When the President Calls About the Vick Dogs
Now that President Obama has jumped on the Michael Vick bandwagon with an official call to Eagles’ owner Jeffrey Lurie to congratulate him for giving the quarterback another chance, all of us here at Best Friends are waiting for a call from the White House to congratulate us for giving Vick’s dogs a second chance. I’m quite sure that the other organizations that also took on some of the canine survivors of the football star’s dogfighting operation are similarly poised.
The conventional wisdom on this is that the president’s people have put their finger to the wind and decided that Michael Vick has been sanitized for political consumption by his success. (It’s interesting to speculate how he would be perceived if he were having a lousy year.) Personally, I’m kind of tired of hearing and reading about Michael Vick and wish that the media would lose its obsession with the man, especially since any mention of or concern about the dogs who managed to escape with their lives from his care is conspicuously absent from his public statements.
While we no longer wait by the phone for a call from Mr. Vick asking after his dogs, the likelihood of a call from the president has brought new esprit to the switchboard team and I’ve put together some notes on those we call the Vicktory dogs in case someone puts the historic call through to me by mistake. The conversation will go something like this:
“Mr. President, what a surprise! Thanks for taking the time out of your busy schedule to commend us for giving the Vicktory dogs a second chance. Sure, I’ve got a few minutes to fill you in ... kind of a presidential briefing, I guess.
“To be quite honest, sir, it’s kind of a mixed bag as far as how the dogs are doing. After all, these critters were right there when Michael Vick and his friends were body slamming some of their doggie buddies to death and electrocuting, drowning and hanging others. Unlike Mr. Lurie and the NFL, Bad Newz Kennels wasn’t into second chances. What’s that, sir? Yes, he’s having a great year ... yeah, a terrific arm.
“So, as I was saying, it’s a mixed bag on the dogs, though some are doing very well, all things considered. Handsome Dan, Cherry, Mel, Oliver and Halle have all been adopted and some of these guys were pretty shut down, you know, terrified when they arrived here. Mel was mentioned in Bill Plaschke’s article in the L.A. Times about Michael Vick ... yeah, he interviewed Mel’s new family in Texas. Poor dog still shakes in a corner whenever a new person comes to the house, but he’s in a great home and that’s what counts.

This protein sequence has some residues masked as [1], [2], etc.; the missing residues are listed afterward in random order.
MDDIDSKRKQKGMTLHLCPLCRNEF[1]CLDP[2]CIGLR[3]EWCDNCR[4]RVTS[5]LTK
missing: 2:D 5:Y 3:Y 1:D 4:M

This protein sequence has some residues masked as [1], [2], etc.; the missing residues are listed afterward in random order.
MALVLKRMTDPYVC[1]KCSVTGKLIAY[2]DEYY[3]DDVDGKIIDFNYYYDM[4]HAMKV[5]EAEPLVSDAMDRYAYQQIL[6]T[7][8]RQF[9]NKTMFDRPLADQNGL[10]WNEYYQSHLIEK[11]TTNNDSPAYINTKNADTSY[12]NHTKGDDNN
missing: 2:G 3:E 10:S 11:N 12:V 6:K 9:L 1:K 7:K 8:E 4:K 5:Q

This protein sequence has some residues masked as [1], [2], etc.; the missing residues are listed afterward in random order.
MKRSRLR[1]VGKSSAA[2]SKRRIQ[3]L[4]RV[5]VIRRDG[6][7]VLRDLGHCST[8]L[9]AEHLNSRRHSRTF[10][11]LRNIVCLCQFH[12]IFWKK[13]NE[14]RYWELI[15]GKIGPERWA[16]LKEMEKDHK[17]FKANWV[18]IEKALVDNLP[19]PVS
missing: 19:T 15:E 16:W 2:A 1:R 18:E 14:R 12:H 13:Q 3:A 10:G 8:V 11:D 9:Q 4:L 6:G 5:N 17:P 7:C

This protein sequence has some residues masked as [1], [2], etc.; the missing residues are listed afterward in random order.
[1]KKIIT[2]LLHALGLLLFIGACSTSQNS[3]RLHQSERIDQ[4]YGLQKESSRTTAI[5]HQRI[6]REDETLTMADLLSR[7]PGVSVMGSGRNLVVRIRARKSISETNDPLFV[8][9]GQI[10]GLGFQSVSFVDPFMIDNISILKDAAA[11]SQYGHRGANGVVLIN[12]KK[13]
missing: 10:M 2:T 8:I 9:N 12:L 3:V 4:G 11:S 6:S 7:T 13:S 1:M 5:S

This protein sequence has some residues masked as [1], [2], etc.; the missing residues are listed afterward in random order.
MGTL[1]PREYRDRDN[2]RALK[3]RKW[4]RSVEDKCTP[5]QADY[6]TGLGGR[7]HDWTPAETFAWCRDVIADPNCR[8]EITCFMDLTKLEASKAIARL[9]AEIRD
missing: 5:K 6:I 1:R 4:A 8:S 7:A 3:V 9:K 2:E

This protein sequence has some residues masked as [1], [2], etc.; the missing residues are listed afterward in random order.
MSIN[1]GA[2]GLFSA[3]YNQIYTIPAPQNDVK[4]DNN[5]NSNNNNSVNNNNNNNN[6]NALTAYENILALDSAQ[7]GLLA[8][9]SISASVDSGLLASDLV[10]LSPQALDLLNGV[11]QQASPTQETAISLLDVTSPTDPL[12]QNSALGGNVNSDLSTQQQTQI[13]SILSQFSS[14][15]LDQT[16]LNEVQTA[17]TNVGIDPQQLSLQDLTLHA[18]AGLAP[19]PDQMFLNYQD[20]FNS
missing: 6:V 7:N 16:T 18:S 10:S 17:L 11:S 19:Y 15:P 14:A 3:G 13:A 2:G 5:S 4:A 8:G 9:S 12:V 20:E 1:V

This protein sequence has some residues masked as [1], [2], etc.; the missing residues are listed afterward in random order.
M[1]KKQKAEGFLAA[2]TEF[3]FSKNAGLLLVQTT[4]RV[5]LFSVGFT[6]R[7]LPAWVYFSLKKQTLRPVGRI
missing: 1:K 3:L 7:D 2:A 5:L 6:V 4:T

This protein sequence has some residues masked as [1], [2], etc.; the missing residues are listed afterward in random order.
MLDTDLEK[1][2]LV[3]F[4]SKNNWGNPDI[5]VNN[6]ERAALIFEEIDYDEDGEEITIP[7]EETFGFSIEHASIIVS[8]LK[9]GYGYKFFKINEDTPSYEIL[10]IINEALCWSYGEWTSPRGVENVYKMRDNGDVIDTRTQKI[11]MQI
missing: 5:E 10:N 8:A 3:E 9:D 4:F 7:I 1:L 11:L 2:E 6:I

“What’s that, sir? Sure, we want them all to be adopted and live in homes with a nice family, but unlike Mr. Vick, the court has ordered that most of the dogs, based on their behavior evaluations back in 2007, have to pass a good citizen test before they can be adopted. No, I’m serious. It’s called a Canine Good Citizen certificate, CGC, and it means that the dogs are able to demonstrate self-control, sociability and friendliness toward people and other dogs. Actually, it’s quite an accomplishment for a dog who was encouraged to be aggressive or maybe was used as a bait dog. Sir? Oh, a bait dog is a relatively non-aggressive dog who gets thrown into the ring with a stronger fighter just to give the stronger dog confidence and a taste for blood. That’s right, sir, kinda like a press secretary.
“Anyway, 16 dogs are still at the Sanctuary: Mya, Shadow, Lucas, Layla, Willie Boy, Georgia, Meryl, Ellen, Tug, Denzel, Ray, Squeaker, Lance, Curly, Little Red and Oscar. And they get a lot of attention. Most of them have health issues; some have bebesia, a blood parasite that spreads among fighting dogs and flares up occasionally. Some have immune problems that we speculate came from excessive use of steroids, but they continue to make progress.
“Ray, who was really shy and dog-reactive when he arrived, has earned his CGC. Oscar got his CGC and Shadow has made such great progress that he has a potential adopter coming to meet him next week. We’re very pleased. Most of the dogs are now social enough to share a run with another dog and some spend a few days a week in staff offices, getting comfortable in new environments with people coming and going. Yes, I guess it is a bit like the new Congress, except that most of the dogs would never bite you and I doubt that Congress people are able to share a run, um, I mean, an office.
“Why do we do all this for these dogs? Well, Mr. President, that’s a big question but I’ll try to keep it short. First of all, we don’t believe that killing the Vick dogs, which many people and even some animal organizations wanted to do, would have been right. We know that they are individuals with the potential to have rewarding lives. They were like child soldiers kidnapped by warlords and forced to fight; no one thinks child soldiers should be killed just because they are damaged. Same thing applies here. Also, the Vicktory dogs are victims of a crime. As long as they are struggling to regain even a semblance of the life that should have been theirs from birth, then that crime continues to affect lives, dog and human, and is not yet a thing of the past, regardless of Michael Vick’s jail time or talent. You’re right, sir, it’s not funny and I’d hate to think of Bo in that situation, too.
“Of course, no worries! I’ve got a pretty busy day as well. Nothing like yours, but thanks for calling and please pass along a Happy New Year to Michelle, the girls and Bo from all the animals and staff here at Best Friends.... Oh, just one more thing: I think it would be a great message to send if you adopted a shelter dog as a companion for Bo, maybe a cute pittie girl with a big smile and wiggly butt. Sure, we can set you up. Call anytime — you’ve got the number. And a good day to you, too, Mr. President.”